[an/ Sorry I've been AWOL/MIA for so long, guys! Massive server complications
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and a fluctuating work schedule are mostly to blame...but I haven't let that
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much, and Happy Respected Holidays!/an]
A sharp pounding on the door of her studio apartment rattled Saturday Kress into
the waking world. Dark eyes snapped open and cast a befuddled glance at her digital
alarm clock on the floor. Seven-thirty a.m. [i/What the-?/i]
"Police!" A booming authoritarian voice barked from the hallway. "There's a
fire two floors down, Miss - we're evacuating the building!"
[i/Craptacular. At least this wasn't about parking tickets /i]. Her brain remarked
with a sarcastic mental yawn. A split second spent wondering if she was actually awake,
then in a zero to adrenalin burst she threw off her flannel blanket and toppled to the
floor, scrawny frame clad in a black t-shirt and jeans from the night before. Making a
dive for her sneakers as her other hand checked her back pocket for her drivers license
and debit card - still there, thankfully - the young woman threw on shoes, snatched the
keys off her desk, and wrenched open the door.
Standing at the threshold, a uniformed policeman with a military buzzcut stepped
back with a minor blink. "You might want to take the stairwell." He suggested, his fresh-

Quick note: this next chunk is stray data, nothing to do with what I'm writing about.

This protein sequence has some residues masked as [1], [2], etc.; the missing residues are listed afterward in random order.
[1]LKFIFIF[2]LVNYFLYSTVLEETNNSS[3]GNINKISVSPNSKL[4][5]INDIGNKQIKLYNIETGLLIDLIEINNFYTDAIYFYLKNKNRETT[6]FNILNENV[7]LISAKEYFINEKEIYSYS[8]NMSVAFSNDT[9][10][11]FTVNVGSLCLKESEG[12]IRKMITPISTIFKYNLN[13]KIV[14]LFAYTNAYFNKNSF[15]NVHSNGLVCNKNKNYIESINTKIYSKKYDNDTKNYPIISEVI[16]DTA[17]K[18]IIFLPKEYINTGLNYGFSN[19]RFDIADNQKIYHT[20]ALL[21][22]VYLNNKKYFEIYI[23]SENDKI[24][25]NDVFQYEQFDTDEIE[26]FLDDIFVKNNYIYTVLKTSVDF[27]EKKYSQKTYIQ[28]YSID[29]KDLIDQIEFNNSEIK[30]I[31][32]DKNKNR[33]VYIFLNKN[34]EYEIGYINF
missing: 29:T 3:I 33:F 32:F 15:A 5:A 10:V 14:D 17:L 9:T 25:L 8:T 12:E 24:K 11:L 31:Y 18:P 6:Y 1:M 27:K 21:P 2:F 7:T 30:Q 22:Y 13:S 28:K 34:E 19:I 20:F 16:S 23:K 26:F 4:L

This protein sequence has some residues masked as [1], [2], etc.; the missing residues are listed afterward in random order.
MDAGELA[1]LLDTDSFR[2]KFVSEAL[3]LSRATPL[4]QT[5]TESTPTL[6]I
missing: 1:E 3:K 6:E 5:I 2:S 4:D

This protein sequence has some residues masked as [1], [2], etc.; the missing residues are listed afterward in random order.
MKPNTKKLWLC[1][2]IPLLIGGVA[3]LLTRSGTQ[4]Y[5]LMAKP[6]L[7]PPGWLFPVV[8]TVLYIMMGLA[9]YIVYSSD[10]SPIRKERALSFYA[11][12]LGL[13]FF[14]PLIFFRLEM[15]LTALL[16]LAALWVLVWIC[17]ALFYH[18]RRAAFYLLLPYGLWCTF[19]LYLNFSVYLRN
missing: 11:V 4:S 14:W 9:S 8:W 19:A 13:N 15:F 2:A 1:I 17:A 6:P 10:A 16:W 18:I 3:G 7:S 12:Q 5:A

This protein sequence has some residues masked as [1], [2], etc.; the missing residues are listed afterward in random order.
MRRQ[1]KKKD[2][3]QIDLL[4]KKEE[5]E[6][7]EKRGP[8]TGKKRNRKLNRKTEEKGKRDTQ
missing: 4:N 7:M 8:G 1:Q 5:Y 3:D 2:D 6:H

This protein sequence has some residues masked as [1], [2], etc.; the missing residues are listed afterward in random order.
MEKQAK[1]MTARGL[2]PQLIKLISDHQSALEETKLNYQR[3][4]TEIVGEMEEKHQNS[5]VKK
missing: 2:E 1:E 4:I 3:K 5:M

out-of-the academy face held traces of near sympathy. "Hell of a way to wake up, I'm
With a nod, Saturday sprinted toward the stairwell, holding her breath as thick,
grey funnels of smoke billowed upward through the dank, musty corridor, overriding
its usual odors of stale alcohol and cigarettes. Launching her frame down flight after
flight with all the energy her inner child could muster, her brain mentally noted that she
might be homeless before the day was out. [i/Why'd I have to pick a place on the fifth freakin' floor of this dive? Bloody Hell./i] The Hidden Grove Apartments were a far cry
from Nirvana, but rent was cheap and no one bothered you if you kept your doors bolted securely enough. Chateau ghetto, as it were. Still, it was home, her sanctuary...until five minutes ago.
Vaulting down the final flight of stairs to ground level, her ears picked up frantic yells of mothers urging their children to hurry up, gang members telling their peeps to
'flush their shit and bounce', university exchange students wailing in Japanese, Italian
and Mexican. Pumping leg muscles like a club kid on the run from a police raid, Saturday
all but tore the rusted metal door to the outside off its hinges and raced out into the
misty, grime choked air of the parking lot.
Flashing red white and blue sirens, exhaust fumes , police cars everywhere. Two Templar City ambulances, one fire truck. Scores of clustered residents still clad in their pajamas and bathrobes wandered absently across paved asphalt in their slippers, faces
aged ten years in worry. A diverse sea of skin tones and generations, united by perils of